Most cells in the body possess a single primary cilium. These cilia are key transducers of chemical stimuli. Indirect evidence suggests that transduction of chemical stimuli by the primary cilium often depends on ion-conducting channels expressed in the ciliary membrane. However, the tiny size of the cilium has been a critical barrier to understanding its chemosensory functions. Existing studies of the ciliary channels have been indirect, using exogenous expression systems, artificial bilayers, and non-ciliary cellular compartments. Studies in the native ciliary membrane are virtually non-existent. To address this limitation, the applicants have developed a novel method that allows sensitive, repeatable, and stable electrical recordings from single primary cilia of cultured kidney cells. Recording begins the instant the cilium is plucked from the cell. The central goal of this project is to demonstrate that this is a highly efficient means of identifying mechanisms of electrochemical transduction in primary cilia. There are two specific aims.
The first aim i s to demonstrate that electrochemical transduction of external stimuli relevant to renal physiology can be effectively studied by recording from the cilium.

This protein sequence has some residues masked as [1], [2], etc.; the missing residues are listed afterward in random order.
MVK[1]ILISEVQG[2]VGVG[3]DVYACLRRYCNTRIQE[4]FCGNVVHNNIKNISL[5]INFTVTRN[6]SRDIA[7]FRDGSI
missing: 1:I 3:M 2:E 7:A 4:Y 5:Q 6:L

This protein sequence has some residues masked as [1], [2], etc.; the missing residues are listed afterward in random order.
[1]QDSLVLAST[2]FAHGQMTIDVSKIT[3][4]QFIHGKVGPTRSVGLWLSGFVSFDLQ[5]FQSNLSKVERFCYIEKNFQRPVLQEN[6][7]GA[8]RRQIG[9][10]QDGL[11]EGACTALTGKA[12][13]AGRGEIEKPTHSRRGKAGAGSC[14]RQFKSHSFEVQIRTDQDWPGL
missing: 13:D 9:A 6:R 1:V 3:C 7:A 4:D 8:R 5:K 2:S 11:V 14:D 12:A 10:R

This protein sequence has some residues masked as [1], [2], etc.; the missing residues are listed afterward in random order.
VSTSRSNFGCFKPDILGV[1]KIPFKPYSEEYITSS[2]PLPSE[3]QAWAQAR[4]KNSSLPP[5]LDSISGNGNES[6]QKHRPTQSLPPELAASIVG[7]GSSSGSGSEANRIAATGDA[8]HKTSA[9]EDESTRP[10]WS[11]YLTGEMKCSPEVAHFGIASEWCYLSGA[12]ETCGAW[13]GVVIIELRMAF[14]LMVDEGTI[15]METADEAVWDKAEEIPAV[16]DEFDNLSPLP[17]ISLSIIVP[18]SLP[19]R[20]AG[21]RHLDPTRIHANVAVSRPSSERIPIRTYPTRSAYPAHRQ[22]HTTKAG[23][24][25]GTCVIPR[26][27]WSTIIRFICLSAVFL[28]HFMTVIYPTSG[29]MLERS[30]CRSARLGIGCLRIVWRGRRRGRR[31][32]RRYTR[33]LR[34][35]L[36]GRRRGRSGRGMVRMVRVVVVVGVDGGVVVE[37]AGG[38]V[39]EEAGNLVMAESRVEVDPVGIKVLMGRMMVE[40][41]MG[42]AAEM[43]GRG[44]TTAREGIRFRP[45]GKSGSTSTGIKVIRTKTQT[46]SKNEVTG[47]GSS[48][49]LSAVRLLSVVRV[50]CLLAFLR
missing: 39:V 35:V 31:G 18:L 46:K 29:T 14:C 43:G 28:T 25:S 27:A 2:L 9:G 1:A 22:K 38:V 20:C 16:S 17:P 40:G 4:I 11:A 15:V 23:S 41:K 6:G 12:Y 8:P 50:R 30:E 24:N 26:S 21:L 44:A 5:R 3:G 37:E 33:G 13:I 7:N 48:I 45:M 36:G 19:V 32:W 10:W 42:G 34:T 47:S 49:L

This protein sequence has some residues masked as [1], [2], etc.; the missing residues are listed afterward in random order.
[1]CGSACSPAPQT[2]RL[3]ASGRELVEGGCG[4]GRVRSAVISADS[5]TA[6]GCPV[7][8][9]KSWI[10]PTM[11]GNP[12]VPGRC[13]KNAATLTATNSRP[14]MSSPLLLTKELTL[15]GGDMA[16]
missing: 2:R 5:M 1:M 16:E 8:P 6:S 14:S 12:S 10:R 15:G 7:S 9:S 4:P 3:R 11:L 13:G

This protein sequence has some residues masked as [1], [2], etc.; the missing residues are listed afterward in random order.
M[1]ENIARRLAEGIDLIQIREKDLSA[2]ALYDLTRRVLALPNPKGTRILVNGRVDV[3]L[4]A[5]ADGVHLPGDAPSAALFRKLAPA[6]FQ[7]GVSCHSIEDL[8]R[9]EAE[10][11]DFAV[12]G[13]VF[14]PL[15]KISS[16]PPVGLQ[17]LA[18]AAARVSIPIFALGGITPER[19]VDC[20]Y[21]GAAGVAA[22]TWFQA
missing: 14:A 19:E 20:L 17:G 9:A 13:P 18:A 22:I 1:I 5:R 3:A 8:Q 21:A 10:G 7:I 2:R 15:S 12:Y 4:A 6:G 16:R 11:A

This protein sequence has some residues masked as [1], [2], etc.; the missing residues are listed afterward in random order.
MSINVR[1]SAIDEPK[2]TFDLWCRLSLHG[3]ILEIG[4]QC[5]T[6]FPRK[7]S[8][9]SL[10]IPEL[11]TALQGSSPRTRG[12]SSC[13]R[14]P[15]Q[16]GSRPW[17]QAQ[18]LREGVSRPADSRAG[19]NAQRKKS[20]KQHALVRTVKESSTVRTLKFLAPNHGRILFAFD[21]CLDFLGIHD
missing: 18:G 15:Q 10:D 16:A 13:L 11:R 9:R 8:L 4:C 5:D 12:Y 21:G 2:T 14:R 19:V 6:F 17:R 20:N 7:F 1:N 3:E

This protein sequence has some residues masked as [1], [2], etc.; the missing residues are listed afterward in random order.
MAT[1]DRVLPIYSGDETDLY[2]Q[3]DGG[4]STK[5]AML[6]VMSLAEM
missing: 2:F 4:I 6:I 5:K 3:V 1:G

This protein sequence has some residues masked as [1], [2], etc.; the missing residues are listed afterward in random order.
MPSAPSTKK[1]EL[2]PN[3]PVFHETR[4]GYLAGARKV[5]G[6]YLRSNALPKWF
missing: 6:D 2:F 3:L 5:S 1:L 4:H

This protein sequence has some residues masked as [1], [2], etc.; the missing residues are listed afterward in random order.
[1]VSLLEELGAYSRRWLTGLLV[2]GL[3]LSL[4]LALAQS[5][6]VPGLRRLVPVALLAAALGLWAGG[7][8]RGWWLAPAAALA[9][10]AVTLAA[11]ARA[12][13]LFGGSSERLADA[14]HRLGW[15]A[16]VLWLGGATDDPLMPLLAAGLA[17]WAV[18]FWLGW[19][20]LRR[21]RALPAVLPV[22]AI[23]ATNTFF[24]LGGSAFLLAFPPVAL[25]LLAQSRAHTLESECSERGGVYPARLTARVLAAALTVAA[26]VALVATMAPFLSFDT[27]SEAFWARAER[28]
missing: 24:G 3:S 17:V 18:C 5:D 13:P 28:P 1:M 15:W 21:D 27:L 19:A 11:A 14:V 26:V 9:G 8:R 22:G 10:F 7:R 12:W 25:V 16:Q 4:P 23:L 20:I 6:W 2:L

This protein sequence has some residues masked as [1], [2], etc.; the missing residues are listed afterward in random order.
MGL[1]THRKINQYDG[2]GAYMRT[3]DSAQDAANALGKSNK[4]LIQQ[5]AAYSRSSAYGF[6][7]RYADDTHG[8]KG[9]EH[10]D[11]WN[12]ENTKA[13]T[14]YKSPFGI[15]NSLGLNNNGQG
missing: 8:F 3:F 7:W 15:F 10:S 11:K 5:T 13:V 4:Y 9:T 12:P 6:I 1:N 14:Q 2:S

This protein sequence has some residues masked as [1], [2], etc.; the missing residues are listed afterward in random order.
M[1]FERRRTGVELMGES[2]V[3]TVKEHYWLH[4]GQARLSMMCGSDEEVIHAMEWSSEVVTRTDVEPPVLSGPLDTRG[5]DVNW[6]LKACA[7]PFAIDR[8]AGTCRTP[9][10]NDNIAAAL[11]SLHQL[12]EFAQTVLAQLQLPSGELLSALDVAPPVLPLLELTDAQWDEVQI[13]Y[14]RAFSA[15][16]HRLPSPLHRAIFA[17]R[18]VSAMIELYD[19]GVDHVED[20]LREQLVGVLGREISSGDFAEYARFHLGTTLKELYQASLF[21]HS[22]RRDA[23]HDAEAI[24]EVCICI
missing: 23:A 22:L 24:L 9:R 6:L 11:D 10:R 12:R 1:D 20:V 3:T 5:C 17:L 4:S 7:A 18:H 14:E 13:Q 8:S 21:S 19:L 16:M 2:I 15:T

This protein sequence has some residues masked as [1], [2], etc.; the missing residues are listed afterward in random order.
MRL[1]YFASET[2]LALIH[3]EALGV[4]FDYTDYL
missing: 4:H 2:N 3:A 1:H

The second aim i s to demonstrate that ciliary recording is an efficient way to learn the effects of second messengers and voltage changes on ciliary transduction channels.
This aim i s proposed because preliminary studies by the applicants have identified ligand- and voltage-gated channels in the primary cilia. Because primary cilia are present on most mammalian cells, the significance of this work will be broad. In the kidney, mutations in ciliary proteins, including at least one channel protein, are hypothesized to cause cystic diseases that affect over 6,000,000 individuals worldwide. Validation of the novel method as proposed will reveal the functional physiology of the renal primary cilium in a way that has not previously been possible. Ultimately this will facilitate a new field of research: direct studies of the chemotransduction properties of the many primary cilia in the body. Such studies may identify targets for pharmacological intervention in treating diseases caused by defects in primary cilia.
Defects in the primary cilium underlie a wide range of human diseases, including cystic kidney diseases, cancer, and obesity. The work proposed here will advance understanding of the mechanisms by which primary cilia contribute to health and disease, particularly in the kidney. This will advance the NIH mission to pursue fundamental knowledge that will reduce the burdens of human illness.